Although fated to be as quickly snuffed as Quinton (he was a throw-away character), this fantastical little demon had a plan of his own. In the interest of—well, in the interest of interest—Pharis developed into quite the complexity of his own, abandoned his host, and entered the main plot line only to become one the core characters that carried the story onward. He was that vermin sort of villain who, despite my best efforts, never seemed to be able to clear out of the picture as I originally intended. In a strange sense though, I came to admire his stupid literary luck, and I ultimately resigned my efforts and mentally named him “primary character” for lack of the ability to kill the stupid little demon off in story.
My wife bargained with me. She wanted a doll, but she didn’t want to upset me (due to my irrational position,) and due to her patience, I agreed. She got a doll—a small one, as per our agreement, but she got a doll. There was a doll in the house. It had its own room, and it stayed away from me, though I would sourly frown at it whenever it came out to experience the daylight when my wife accessorized it with appropriate fashion. To try and encourage my comfort she explained to me that doll moms personalized their dolls with names and identities in the same way that writers personalized their characters with names and identities. She explained to me that doll moms (and dads, of course) were often writers, and sometimes they would use dolls to inspire themselves in their writing.
Suddenly, the way I thought about dolls had been turned on its head. They were positive, not negative, even though they were creepy, because they gave me emotion, emotion: a fundamental core of humanity. Said another way: I now recognize that these dolls celebrated my humanity, and so at some point the idea struck me; not only did I want my own, but I needed my own. I needed one because I faced my ‘fear’ and not only does it not rule me, but I saw through to what it really was. I needed a doll because every doll is different. They have their own sense of identity, and I am a writer, a god. I birth universes and all of those living within it, those little husks which would be nothing without the soul I pour into them.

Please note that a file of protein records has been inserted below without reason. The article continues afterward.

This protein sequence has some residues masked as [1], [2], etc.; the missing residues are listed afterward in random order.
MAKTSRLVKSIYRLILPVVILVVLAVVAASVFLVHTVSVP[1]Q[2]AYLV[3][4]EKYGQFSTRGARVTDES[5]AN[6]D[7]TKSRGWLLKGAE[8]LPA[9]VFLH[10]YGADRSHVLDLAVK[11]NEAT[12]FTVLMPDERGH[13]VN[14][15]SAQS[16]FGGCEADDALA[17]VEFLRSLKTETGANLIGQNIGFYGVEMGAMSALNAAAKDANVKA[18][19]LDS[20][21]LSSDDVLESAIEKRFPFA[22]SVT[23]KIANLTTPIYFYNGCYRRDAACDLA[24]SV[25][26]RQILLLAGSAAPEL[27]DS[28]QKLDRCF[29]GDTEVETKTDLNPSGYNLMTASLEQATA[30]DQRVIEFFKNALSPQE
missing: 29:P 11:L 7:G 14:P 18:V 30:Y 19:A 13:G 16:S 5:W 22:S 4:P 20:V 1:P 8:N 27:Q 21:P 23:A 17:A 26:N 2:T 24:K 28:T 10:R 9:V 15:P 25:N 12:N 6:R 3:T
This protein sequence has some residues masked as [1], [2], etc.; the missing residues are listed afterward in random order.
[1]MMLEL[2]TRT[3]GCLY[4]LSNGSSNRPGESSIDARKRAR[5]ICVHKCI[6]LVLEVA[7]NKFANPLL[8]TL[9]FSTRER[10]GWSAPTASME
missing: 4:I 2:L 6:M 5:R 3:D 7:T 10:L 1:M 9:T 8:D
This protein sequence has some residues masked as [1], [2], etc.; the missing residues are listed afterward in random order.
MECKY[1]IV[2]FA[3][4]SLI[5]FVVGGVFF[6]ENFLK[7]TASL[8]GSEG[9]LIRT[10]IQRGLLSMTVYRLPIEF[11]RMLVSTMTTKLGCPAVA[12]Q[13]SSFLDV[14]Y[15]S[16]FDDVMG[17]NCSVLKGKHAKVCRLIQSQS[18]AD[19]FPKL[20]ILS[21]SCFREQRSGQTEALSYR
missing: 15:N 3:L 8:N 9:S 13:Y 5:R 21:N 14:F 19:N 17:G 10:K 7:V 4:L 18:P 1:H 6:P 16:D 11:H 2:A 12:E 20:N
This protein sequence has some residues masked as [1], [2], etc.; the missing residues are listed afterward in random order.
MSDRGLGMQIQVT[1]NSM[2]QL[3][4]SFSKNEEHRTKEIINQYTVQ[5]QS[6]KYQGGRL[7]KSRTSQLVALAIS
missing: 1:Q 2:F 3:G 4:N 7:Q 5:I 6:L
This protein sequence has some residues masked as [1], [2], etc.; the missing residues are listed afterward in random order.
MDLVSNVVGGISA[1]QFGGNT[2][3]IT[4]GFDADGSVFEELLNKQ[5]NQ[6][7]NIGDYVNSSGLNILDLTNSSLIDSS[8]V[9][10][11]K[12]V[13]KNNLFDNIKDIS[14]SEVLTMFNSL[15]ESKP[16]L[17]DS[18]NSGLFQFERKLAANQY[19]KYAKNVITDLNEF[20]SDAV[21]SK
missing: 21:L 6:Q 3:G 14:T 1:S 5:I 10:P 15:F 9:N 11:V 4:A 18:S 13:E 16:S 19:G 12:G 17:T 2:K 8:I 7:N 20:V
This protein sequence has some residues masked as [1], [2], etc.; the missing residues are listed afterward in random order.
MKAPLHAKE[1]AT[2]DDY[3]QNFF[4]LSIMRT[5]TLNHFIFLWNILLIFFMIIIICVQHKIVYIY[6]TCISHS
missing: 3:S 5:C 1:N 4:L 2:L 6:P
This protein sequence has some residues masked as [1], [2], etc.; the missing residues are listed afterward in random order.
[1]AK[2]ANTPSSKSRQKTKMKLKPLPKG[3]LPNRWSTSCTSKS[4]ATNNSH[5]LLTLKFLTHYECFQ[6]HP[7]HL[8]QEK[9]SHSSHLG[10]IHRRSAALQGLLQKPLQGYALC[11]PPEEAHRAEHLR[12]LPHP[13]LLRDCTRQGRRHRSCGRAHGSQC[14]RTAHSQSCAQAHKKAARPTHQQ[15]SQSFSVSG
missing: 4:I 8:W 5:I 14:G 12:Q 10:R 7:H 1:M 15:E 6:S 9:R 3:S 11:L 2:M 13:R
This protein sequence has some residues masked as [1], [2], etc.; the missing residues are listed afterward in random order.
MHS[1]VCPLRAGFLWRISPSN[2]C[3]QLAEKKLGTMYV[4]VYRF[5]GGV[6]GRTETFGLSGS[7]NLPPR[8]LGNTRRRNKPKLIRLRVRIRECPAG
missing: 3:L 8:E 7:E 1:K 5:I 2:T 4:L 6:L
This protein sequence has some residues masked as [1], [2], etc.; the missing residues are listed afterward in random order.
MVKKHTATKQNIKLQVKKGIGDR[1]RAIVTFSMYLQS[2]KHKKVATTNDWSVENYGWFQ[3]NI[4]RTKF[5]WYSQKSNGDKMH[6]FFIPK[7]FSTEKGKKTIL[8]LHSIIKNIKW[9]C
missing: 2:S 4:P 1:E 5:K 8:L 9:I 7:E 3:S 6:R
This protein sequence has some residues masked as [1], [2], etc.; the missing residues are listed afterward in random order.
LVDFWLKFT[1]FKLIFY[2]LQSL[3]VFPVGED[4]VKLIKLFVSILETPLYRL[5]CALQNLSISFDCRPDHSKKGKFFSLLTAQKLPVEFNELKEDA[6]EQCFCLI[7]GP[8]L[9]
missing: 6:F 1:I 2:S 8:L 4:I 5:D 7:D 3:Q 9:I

My wife, who had come to own more than one doll at the point this decision was made, took each out and put them in my hands. According to her, I held them stiffly, as if I didn’t want anything to do with them. “No,” I told her, regarding the size. “I need something bigger.” The next doll was offered. “Bigger.” She was a huge help during this process: it took 4 months to find the doll that I was going to commission and I wouldn’t have been able to find it if it weren’t for her sheer determination that I love so very dearly.
I say it again, without her, this miracle wouldn’t have happened, and it wasn’t without its hiccups! (The original sculpt that we originally wanted to commission fell through because it was “too fragile to ship overseas.”)
Pharis lives on my altar, dead center. He will be joining me in my rituals as my personal servant (what god doesn’t need a servant?) and will serve as a reminder of my magnificence, of the power of creativity, teamwork, and what mankind can accomplish when minds and passions are put together as one!